Image celebrating SUPLN's 10 year anniversary

In 2014, AcademyHealth’s established a learning network for partnerships between state Medicaid and health-related agencies and their state university researcher partners who provide policy and data analytic support. The State-University Partnership Learning Network (SUPLN) promotes the generation and use of evidence in state health policy and decision making, with the aim to positively impact Medicaid-based health care, addressing health inequities and improving patient outcomes. Comprised of 33 state-university partnerships across 29 states, SUPLN allows for open dialogue and peer learning to share priority areas of interest as well as analytic and methodological approaches to inform critical policy decisions. While individually, each state-university partnership offers a powerful value proposition for timely, high-quality evidence generation and application, the value provided by the built peer relationships across these state partnerships is equally immeasurable.  

While these partnerships vary in their type of contractual arrangement, they share a fundamental function in their service to their respective states by providing expert analytic expertise in working with their state’s Medicaid administrative data, along with related data sources (e.g., housing, hospital discharge data, TANF, WIC, vital statistics, etc.). Some university partners also serve as their Medicaid programs data warehouse, which also utilizes their capacity and expertise to link with those additional key data sources critical in measuring health related social needs. 


These partnerships have proved mutually beneficial. They provide Medicaid programs with ready access to policy and data analytic skills typically not filled by agency staff. Further, Medicaid programs are eligible for federal financial match for specific research- and evaluation-related administrative expenditures, allowing states to support research rigor and evidence generation, while maintaining fiscally sound budgets. Similarly, their public university partners benefit from consistent funding to support growth in their policy and scientific community of emerging research professionals. These public university research partners also have access to timely Medicaid data, which further advances their expertise and the Medicaid research field. Lastly, these trusted relationships with state partners provide an invaluable opportunity for researchers seeking to bear impact, by generating evidence for real world application to improve the lives of those enrolled in Medicaid.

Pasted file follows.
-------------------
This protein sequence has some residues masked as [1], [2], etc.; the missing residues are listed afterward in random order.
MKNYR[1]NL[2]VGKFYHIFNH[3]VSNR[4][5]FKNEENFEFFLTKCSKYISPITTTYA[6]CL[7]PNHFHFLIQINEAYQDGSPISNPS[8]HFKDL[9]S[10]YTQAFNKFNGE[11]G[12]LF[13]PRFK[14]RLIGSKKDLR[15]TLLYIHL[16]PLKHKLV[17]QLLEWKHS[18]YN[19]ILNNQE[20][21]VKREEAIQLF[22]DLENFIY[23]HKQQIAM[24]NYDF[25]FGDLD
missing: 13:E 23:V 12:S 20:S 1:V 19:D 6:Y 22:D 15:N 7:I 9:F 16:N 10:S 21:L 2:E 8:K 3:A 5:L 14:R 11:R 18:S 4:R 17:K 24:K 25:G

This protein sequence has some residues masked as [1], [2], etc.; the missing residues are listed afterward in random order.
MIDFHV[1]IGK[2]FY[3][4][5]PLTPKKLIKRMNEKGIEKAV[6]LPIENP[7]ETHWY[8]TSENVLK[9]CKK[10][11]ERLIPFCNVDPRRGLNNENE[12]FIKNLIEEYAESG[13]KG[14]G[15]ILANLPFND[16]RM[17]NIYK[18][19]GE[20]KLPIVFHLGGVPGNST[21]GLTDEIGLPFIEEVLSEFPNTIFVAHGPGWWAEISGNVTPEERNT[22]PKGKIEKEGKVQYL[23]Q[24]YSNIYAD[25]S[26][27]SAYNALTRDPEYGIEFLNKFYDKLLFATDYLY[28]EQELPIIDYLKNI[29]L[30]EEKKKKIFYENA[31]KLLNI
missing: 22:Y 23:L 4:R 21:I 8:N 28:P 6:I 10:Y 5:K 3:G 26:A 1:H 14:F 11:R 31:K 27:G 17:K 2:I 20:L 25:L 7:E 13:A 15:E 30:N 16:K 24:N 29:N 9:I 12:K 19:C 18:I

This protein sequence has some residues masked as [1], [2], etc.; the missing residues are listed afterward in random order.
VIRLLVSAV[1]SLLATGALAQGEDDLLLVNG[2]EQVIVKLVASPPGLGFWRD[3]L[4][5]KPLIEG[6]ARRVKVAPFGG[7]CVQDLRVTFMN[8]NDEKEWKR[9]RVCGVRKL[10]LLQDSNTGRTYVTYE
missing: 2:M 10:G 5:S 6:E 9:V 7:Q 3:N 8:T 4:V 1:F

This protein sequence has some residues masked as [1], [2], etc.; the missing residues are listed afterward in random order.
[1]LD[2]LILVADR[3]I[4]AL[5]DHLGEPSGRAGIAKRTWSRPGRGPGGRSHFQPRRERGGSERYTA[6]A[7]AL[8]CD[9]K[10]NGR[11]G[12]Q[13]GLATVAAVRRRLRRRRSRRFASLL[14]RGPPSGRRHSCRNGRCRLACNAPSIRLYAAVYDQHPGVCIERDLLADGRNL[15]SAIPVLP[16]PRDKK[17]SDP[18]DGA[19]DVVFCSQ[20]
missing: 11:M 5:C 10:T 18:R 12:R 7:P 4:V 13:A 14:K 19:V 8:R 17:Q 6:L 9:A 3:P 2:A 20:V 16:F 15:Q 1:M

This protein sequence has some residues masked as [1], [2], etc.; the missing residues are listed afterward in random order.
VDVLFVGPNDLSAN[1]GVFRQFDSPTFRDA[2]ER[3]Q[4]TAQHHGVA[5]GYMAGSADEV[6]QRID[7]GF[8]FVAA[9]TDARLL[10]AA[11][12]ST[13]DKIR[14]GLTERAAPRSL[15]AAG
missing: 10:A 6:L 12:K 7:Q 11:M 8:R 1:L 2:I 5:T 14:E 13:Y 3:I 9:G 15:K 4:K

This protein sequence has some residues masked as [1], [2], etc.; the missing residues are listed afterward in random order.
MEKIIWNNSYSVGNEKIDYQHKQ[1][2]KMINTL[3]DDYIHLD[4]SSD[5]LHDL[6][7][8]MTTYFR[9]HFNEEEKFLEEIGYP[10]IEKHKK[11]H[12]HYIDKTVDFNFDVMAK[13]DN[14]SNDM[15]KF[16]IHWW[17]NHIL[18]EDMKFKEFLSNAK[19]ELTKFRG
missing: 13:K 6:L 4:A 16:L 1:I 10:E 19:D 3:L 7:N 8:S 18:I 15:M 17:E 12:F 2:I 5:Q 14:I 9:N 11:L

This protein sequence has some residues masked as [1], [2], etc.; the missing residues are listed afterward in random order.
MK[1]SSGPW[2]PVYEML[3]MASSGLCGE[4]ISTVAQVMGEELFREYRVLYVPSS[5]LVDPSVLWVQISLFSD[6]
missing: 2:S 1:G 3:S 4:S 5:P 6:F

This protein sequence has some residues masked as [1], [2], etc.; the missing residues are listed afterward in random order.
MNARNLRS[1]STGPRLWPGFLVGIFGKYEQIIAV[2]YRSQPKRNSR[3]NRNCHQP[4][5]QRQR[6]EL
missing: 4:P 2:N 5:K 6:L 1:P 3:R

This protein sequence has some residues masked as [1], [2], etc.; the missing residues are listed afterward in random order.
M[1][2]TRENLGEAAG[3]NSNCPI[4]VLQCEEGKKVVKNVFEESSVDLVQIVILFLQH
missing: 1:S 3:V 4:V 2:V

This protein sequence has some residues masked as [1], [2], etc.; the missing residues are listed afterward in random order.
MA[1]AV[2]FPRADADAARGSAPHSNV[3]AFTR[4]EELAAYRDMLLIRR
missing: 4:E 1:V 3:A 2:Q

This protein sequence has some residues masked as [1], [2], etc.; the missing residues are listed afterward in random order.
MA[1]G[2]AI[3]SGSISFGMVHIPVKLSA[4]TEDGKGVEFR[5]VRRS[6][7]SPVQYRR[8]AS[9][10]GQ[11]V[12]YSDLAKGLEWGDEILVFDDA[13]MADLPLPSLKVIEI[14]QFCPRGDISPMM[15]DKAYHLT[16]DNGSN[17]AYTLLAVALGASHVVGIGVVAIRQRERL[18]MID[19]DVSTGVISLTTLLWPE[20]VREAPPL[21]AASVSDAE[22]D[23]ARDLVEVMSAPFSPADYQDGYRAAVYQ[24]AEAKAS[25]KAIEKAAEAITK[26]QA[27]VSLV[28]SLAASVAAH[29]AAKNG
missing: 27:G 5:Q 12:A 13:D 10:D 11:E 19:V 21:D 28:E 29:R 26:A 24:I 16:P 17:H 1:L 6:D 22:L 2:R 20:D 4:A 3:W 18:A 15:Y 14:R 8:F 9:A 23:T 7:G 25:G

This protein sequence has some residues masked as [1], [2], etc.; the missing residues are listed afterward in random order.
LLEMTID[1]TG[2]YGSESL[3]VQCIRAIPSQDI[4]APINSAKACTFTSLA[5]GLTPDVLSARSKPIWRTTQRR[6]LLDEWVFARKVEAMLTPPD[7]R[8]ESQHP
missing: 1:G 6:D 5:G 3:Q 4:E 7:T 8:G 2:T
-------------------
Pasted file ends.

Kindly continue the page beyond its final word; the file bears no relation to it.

Time of Exploration

In 2017, as the analytic capacity of partnerships expanded, they explored and affirmed their shared capacity to establish a distributed research network (DRN), akin to the FDA Sentinel or PCORnet, whereby partners could conduct multi-state, comparative Medicaid analyses. This assessment was further affirmed by a pilot study comparing variation in Medicaid treatment and outcomes among Medicaid enrollees receiving opioid use disorder (OUD) services across six states, and spurred the collaboratively led, 14 state Medicaid Outcomes Distributed Research Network (MODRN). MODRN was founded on a collective commitment among the states’ Medicaid Medical Directors and their public university research partners to generate much needed evidence to Medicaid programs on OUD and other high-priority topics, such as, housing and reproductive health, and contributes to the scientific knowledge base among emerging Medicaid researchers.